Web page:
Campus News

October 6, 2010

University flu shot clinics open for business

As the first fall chill settles on campus, it's time to pull on a sweater and roll up the sleeves for that prickly rite of season: the flu shot.

Fortunately, this year's flu season is expected to be relatively tame compared to last year, when the novel H1N1 flu strain, also known as swine flu, was declared a global pandemic. Still, Emory health officials are urging everyone ages 6 months and older to protect themselves with a flu shot.

"Even though we are unlikely to have a significant amount of H1N1 illness in the U.S. this year, seasonal influenza is always a big deal," says Student Health Services Executive Director Michael Huey. The CDC estimates that more than 200,000 people are hospitalized for seasonal-flu-related complications each year.

Beginning Oct. 11 through Dec. 8, the University will hold 24 flu shot clinics around campus. View the full University schedule (PDF).

Flu shots are free to benefits-eligible Emory faculty and staff who bring an employee ID and Emory insurance card. A wellness specialist from the Faculty Staff Assistance Program (FSAP) will distribute a variety of information at the clinics, including materials on cold and flu prevention and management.

"We want to provide resource information that will encourage individuals to take charge of their health and well-being," says FSAP Director Paula Gomes.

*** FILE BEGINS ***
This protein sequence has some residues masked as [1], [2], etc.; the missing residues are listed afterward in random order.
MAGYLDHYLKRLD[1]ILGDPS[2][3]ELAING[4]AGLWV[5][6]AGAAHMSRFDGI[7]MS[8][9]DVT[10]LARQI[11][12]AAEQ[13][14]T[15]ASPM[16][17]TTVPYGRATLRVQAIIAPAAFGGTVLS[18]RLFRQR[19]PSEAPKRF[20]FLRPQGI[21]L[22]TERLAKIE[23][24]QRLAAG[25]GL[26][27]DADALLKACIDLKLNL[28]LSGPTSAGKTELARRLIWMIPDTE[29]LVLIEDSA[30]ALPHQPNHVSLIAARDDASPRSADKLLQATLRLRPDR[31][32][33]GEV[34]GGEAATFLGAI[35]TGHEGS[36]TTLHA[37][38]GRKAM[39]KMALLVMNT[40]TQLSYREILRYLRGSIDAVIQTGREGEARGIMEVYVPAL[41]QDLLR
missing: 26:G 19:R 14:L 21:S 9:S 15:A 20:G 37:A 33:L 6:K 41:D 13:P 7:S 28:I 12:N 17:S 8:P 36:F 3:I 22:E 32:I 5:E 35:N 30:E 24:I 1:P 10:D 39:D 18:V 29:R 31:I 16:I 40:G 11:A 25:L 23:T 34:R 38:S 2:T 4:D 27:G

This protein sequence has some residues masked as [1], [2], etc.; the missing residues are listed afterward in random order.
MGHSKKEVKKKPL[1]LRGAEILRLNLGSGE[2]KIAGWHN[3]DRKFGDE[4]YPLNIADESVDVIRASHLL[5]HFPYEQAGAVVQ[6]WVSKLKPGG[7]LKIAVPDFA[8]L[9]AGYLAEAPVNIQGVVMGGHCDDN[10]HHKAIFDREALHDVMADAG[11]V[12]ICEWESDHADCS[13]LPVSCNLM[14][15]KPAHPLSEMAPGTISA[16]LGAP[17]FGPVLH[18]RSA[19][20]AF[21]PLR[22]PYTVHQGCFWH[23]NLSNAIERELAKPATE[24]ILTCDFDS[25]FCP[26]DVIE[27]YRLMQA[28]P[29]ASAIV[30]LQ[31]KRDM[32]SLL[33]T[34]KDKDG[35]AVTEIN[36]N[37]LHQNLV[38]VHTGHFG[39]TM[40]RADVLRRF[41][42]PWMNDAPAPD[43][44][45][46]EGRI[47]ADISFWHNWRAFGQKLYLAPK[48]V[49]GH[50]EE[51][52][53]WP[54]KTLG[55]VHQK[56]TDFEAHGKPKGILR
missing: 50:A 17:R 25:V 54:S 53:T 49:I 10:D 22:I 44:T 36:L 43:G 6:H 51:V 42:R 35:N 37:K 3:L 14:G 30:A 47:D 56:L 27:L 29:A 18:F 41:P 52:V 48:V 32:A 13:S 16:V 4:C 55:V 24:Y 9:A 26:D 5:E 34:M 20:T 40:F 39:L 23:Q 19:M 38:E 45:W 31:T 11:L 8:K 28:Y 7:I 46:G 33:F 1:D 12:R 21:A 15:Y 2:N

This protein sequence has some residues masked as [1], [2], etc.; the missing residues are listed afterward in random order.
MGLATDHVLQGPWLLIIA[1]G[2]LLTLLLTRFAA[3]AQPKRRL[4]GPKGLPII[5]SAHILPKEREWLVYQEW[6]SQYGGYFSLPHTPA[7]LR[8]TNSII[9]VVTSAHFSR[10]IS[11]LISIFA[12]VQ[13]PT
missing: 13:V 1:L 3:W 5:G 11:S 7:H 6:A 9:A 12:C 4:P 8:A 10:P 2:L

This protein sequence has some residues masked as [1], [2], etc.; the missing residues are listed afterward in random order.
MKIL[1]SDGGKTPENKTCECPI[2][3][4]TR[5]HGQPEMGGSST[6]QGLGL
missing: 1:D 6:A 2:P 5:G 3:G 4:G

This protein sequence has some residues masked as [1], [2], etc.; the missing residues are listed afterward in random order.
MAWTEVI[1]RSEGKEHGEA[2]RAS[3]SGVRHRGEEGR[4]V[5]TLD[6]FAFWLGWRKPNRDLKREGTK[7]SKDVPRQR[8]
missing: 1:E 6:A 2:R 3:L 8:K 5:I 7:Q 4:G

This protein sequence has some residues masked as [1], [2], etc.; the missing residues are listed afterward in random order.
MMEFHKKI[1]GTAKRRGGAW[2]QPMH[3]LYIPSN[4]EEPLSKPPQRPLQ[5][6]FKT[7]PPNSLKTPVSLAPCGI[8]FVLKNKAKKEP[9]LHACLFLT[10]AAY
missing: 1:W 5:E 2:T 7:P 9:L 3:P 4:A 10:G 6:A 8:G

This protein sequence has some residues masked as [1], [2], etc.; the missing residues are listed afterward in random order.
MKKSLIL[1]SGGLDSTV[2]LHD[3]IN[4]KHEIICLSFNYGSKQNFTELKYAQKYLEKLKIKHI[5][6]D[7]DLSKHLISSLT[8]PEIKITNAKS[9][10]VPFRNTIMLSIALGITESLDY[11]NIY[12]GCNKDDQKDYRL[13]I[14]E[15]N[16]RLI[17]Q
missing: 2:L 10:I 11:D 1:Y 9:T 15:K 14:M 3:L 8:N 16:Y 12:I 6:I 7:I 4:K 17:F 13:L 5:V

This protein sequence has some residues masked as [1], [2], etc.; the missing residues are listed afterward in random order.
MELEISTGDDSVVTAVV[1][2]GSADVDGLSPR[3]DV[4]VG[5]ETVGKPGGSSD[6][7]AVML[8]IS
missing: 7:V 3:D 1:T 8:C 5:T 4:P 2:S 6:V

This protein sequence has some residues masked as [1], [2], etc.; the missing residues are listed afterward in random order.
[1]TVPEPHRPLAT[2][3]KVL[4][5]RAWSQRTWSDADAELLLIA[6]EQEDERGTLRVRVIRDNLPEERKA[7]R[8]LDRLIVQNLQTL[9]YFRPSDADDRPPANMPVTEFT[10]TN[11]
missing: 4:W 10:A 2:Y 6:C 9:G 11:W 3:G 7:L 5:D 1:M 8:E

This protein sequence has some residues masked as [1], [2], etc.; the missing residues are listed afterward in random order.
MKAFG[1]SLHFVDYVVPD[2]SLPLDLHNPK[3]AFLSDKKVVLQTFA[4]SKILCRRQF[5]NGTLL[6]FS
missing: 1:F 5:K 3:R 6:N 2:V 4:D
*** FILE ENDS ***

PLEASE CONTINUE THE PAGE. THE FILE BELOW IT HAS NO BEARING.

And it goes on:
Emory Healthcare, which requires all employees to get annual flu shots, is offering its own flu shot "marathons." View the complete Healthcare schedule (PDF).

This year's flu shot packs protection against three flu virus strains, including the H1N1 virus.

The University, excluding Emory Healthcare, received nearly 8,000 doses of flu vaccine last year, including nearly 3,000 H1N1 flu vaccines. This year, with the combined vaccine, the University expects to receive 6,100 doses, Huey says.

Even people who received the seasonal flu and H1N1 flu vaccines last year need this year's vaccine to stay protected, he adds. Flu shots are particularly important for individuals with asthma, heart disease, diabetes, chronic illnesses that weakens the immune system and for people over age 65.

After the shot: Tips to stay healthy

• Eat nutritious foods.

• Engage in regular exercise to manage stress and boost the immune system.

• Get plenty of rest.

• Wash hands frequently.

• Dress in layers.

• If you exhibit flu-like symptoms, stay home and avoid contact with others until 24 hours after the fever is down without the use of medication.

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